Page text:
It'll take a bit to grasp the difference, especially when at times there wasn't. Best advise would be to attend a local train show and ask the simple questions. Most train guys are more than willing to help when asked. At just one show, you'll be able to grasped not only the 027/O gauge question, but also the "Scale", HO, S, N, Z and Large Scale.
If you're new to the hobby and unfamiliar with items you're bidding on or planning to buy via mail order or such, NEVER, NEVER, NEVER pay attention to the "O", "O27", "scale" descriptions/designations until AFTER you have thoroughly researched the precise item you're thinking of buying.
I imagine 90% of the people selling this stuff--and especially on eBay and other such sites--have no idea of the meaning--past or present--of these designations.
In the early Lionel catalogs O27 was a marketing term for "cheaper" sets. The engine was often exactly the same as the "O" version, but with different cab numbers: the K4 O27 was 2025, the O was 675. The price difference for the engine and tender alone was 50 cents...$24.50 vs $25.! Set-wise, the O27 came with a stipped-down caboose (no lighting and less details). The Turbine was similar. The Berkshire only came in O. I assume it was too long for O27 curves.
Today many new trains need a curve wider than O31...some MUCH wider. Even O36 is now minimum for many new trains.
My original layout was 027 and I too liked the lower profile of the rails but I could not run O gauge engines until I found the same profile track with 031 curves. I believe that Lionel made this wide curve 027 track back in the Late 70'S /Early 80'S. My current layout uses Gargraves track, Ross and Gargraves switches as it looks more realistic to me and I like to form my own curves.
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I believe the source of source of confusion comes from referring to O and O27 as if they are two different gauges (O gauge vs. O27 gauge). They are actually the exact same gauge - 1-1/4" between the inside edges of the rails. The differences are in the rail height and the traditional minimum diameters (27" outer diameter vs. 31" outer diameter). It would be more appropriate call it O size or 027 size track.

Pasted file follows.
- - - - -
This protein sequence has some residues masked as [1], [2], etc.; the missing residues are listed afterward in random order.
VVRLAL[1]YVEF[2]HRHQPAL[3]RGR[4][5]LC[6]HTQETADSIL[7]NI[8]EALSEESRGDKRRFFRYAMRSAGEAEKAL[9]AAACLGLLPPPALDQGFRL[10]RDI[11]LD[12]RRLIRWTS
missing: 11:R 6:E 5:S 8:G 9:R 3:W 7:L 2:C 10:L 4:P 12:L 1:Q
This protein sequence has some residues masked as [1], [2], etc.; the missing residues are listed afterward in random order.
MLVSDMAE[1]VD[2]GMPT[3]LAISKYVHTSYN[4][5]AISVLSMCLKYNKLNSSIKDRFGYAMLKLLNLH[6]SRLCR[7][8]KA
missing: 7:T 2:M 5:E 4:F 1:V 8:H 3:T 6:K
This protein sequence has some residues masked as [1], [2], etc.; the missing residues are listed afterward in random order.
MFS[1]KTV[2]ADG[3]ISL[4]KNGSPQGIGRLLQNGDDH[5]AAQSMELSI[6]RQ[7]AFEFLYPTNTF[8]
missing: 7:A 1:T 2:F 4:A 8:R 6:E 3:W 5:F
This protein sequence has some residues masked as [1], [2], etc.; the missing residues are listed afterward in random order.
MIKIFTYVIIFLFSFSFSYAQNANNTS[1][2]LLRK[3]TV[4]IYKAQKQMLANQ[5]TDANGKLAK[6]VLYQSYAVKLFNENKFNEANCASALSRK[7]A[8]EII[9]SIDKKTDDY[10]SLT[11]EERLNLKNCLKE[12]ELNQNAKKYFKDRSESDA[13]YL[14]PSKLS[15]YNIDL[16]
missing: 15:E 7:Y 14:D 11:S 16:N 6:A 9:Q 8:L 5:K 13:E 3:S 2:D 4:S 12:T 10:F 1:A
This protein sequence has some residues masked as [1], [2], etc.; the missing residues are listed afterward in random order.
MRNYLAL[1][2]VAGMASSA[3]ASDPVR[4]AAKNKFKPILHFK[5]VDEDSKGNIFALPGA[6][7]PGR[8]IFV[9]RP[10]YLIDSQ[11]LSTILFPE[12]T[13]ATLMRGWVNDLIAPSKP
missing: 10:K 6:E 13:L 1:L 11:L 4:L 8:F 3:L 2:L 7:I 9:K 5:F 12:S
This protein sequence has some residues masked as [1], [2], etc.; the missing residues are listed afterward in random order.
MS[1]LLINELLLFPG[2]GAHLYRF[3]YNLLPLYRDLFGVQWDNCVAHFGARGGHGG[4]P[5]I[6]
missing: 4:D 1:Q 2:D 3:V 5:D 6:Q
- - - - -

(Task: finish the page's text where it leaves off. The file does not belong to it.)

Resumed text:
Lionel's O27 switches never appealed to me. Their size, shape, and operation led me to toss about 12 of them a few weeks ago. I offered them on the Buy/Sell board for $3 each, and had no takers, so I'm not alone in disliking them.
This thread motivated me to dig out my O27 track and set up an oval on the floor. I ran a 2037 on that and a 2018 (same loco style) on a loop of FasTrack. What a difference in the noise levels. The O27 track was nearly silent, while the FasTrack was quite loud.
Originally Posted by HOPPY:
I like the lower profile rail of 027 myself. Wish 'L' would expand it to all the
diameters and switches that their O gauge has. Oh well . . .
[quote]Any idea if a Lionel U30C Diesel Engine (6-18276) will work on O-27 curves? No switches are used in the layout. Thanks for your help![\quote]
No, minimum curve is 31 (it's listed in the catalog). Flanges will work on O-27 style track but you need O-31 diameter curves or larger. At 18" long the model is scale or very close. On an O-27 curve the overhang will be really, really, really bad and that's assuming the three axle trucks wont bind on a curve that tight.